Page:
What prompts someone to go into the knitting needle business anyway?
It made perfect sense for Knitter’s Pride. The Indian manufacturer got its start making paintbrushes, which also require durable wooden handles and a well-fitting metal join that holds smooth, flexible fibers. After gaining prominence as a knitting needle manufacturer, Knitter’s Pride has just launched is own affordable “house” line to U.S. and Canada yarn stores.
The needle line covers all the knitting bases, from circulars to single-pointed straights, DPNs, and interchangeable circular needles made from colorful “densified laminated” birch wood (is that a fancy word for plywood?) as well as plain birch, nickel-plated brass, or acrylic.
The prices are reasonable, matching other comparably manufactured needles from India. You won’t be able to buy these needles from Knitter’s Pride, though. To try them out, you get to visit your friendly LYS.
This review focuses on the Symfonie Dreamz interchangeable needles.
A Case for Color
The first thing you’ll notice about any of the Symfonie Dreamz needles is their color. One of my pet peeves with circular needle sets is that, unless you’re a highly disciplined person, the tips tend to get jumbled. When you need a set of a particular size, you end up pulling out a handful of tips and running them all through your needle sizer until you find a pair that matches.
But these needles are color coded, with a separate color for each needle size. The DPNs and single-pointed straights follow a similar color-coding scheme.
The colors are charming, with puppy-like powers of attraction. When I pulled out my set while having coffee, several non-knitters stopped at my table and commented on how pretty the colors were. They’re the colors of candy, saturated pastels of purple, green, orange, raspberry, teal, and yellow, muted by the natural grain of the laminated birch—which happens to be sourced from Vermont.
Note: In 2014, the Rutland, Vermont-based plywood manufacturing plant where these needles were sourced burned to the ground, leaving 170 employees out of work. Knitter’s Pride no longer sources its plywood from the U.S.
These needles have a pleasantly smooth, substantial feeling. Birch is almost twice as dense as bamboo, and almost on par with teak. A low-gloss finish brings out the nuance of the wood grain beautifully.
Each needle measures 4 1/2 inches long from tip to join. Their medium taper leads to a pointy tip similar to that of other Indian-made needles you may have tried. Such a precise tip is ideal for working cables without a cable needle.
Also similar is the screw-and-key mechanism, whereby you screw the tip into the cord and then insert a fine metal rod through a hole in the join to tighten. Two of the holes in my cords had slightly rough edges that snagged my yarn. A few brisk rubs over the problem area with the key seemed to lessen the problem.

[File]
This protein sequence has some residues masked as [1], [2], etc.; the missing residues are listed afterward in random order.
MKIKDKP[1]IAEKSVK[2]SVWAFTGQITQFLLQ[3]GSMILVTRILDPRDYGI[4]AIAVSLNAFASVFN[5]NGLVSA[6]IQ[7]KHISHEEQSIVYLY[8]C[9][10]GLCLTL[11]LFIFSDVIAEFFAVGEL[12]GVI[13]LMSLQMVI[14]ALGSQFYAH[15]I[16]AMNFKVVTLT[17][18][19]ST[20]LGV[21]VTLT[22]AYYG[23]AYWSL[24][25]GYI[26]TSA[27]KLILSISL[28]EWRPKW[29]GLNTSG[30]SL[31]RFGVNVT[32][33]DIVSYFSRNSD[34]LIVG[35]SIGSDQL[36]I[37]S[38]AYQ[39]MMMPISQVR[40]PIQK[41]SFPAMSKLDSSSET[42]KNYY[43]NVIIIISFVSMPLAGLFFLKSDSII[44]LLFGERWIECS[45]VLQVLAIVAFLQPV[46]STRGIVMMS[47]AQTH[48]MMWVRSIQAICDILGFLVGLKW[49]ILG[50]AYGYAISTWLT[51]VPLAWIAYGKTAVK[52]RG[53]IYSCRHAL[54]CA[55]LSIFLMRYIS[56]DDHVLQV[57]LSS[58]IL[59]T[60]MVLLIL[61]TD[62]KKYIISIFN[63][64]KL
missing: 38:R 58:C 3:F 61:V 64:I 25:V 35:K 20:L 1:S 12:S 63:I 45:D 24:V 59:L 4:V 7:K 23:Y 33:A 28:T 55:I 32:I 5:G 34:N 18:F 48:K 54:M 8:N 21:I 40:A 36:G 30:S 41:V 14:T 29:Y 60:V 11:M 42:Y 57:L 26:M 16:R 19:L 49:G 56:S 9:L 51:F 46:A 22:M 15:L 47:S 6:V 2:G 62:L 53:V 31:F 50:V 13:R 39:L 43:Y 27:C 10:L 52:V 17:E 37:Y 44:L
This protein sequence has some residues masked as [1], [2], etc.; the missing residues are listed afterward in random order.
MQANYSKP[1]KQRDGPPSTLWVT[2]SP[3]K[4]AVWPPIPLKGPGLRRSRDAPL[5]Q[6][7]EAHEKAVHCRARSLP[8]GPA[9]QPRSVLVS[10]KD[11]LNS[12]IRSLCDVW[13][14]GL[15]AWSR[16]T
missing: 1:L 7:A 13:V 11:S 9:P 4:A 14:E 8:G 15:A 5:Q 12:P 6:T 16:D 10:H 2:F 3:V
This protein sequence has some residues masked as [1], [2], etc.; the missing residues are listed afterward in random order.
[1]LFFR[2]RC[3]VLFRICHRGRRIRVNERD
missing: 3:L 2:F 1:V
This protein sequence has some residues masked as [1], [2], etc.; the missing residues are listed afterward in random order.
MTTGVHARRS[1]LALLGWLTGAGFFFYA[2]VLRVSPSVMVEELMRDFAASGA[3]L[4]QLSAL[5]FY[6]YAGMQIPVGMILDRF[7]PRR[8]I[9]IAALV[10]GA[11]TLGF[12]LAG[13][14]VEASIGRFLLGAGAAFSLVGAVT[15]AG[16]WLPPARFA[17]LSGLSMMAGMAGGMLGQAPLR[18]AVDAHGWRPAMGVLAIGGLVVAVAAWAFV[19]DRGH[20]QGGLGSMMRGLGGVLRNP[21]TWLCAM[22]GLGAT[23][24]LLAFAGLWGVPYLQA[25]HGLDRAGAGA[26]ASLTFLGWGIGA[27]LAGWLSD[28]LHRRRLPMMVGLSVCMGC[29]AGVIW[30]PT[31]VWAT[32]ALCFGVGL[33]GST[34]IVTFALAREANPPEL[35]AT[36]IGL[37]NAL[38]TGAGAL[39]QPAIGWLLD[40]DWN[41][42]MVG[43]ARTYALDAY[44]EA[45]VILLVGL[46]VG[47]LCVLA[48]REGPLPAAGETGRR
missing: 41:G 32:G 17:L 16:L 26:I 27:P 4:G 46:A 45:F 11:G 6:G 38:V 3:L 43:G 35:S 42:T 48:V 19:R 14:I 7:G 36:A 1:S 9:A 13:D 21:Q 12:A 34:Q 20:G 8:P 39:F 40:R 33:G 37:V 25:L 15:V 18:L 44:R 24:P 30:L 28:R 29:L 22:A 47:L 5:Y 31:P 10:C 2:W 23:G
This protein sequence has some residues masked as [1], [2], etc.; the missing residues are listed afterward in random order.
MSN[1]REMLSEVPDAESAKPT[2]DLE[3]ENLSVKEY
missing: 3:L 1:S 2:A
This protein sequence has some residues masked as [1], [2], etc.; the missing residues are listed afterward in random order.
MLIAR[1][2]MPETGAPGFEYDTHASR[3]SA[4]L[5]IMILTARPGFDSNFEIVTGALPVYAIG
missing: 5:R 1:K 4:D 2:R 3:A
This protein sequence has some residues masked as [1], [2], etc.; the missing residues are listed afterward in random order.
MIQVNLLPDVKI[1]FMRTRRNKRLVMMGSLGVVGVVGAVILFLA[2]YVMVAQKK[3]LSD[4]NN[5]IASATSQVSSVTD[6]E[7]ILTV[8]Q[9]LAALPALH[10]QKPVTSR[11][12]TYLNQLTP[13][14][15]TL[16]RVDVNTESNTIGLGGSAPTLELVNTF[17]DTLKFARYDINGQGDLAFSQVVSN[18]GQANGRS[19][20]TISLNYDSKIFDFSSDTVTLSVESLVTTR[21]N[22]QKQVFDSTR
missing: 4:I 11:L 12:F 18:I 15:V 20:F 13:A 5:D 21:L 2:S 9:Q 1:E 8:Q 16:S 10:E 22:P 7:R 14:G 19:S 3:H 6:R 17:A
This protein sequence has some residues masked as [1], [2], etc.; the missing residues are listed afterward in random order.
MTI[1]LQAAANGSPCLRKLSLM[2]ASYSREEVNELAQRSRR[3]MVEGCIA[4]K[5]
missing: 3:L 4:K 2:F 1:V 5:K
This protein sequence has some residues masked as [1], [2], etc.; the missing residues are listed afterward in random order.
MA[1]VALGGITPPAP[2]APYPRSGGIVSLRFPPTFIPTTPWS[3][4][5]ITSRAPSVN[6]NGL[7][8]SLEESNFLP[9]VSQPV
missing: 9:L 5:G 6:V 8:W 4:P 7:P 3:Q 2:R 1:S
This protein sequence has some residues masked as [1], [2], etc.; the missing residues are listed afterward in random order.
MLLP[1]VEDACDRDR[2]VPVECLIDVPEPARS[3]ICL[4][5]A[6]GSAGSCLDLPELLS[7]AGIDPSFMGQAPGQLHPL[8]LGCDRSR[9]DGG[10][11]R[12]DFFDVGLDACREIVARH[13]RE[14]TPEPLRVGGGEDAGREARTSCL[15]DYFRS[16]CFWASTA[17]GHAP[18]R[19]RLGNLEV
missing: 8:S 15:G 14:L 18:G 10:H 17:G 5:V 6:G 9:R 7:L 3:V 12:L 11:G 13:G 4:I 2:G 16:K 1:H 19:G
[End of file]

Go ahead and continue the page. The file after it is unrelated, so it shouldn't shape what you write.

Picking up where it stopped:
The screw-and-key mechanism is attached to a thin, flexible no-kink black nylon cord. The cord is fixed in its base, with no ability to swivel. You’ll need to be extra vigilant about using the key to make sure the cord is screwed into the needle nice and tight.
Three sets are currently available: The Deluxe (shown here), Starter, and Chunky. The Deluxe set retails for $86.99 and contains nine needle tips in US 4 (3.5mm), US 5 (3.75mm), US 6 (4mm), US 7 (4.5mm), US 8 (5mm), US 9 (5.5mm), US 10 (6mm), US 10 1/2 (6.5mm) and US 11 (8mm). The kit also comes with four cords (two 32″ and one each in 24″ and 40″ lengths), eight end caps, four cord keys, and one cord case, all of which comes in a clear vinyl carrying case.
The Starter set retails for $31.99 and will get you three different tips (US 6, 9, and 10), two cords (24″ and 32″), four end caps, and two cord keys, also in the clear vinyl carrying case.
If you mostly knit with bulkier yarns, the Chunky set may be your best option. This retails for $39.99 and gives you a set of US 13, 15, and 17 tips plus those same two cords, the four end caps, two keys, and the carrying case.
Bottom line? Despite the “klever” spelling, the Symfonie Dreamz needles are reasonably priced wooden interchangeables with a decent join and a great pointy tip.
Closer to Home
If you like the concept of these needles but are in a Buy American mood and have lots more money to spare, I would definitely consider the Darn Pretty interchangeables that are handmade in Vermont by Tom and Linda Diak.
As with all artisanal products, the supply is tight. I’ve been waiting for a review set since January. But I’ve gotten to play with other people’s needles, and they feel divine in your hands, like a well-made oboe or a fine fountain pen.
The Darn Pretty needles have more options including different colors, needle lengths, and tip styles. You get a set of 8 needle sizes, four cables, and four wooden stops. Each set is signed and numbered, retailing for $140.
And that brings us to the current quandary. Knitter’s Pride needles are made in India, but they are available at local yarn stores, and we like to support our local yarn stores. Darn Pretty needles are made by hand in the U.S., and for the privilege of a truly hand-crafted object that’s signed and numbered, you pay a lot more.
What’s really nice, though? We still have a choice.
“Densified laminated” birch
Eight needles: US 4, 5, 6, 7, 8, 9, 10, 10 1/2, 11
(3.5mm, 3.75mm, 4mm, 4.5mm, 5mm, 5.5mm, 6mm, 6.5mm, 8mm)
4 cords (two 32″ and one each in 24″ and 40″)
8 end caps
4 cord keys
1 cord case
1 clear vinyl zip-top carrying case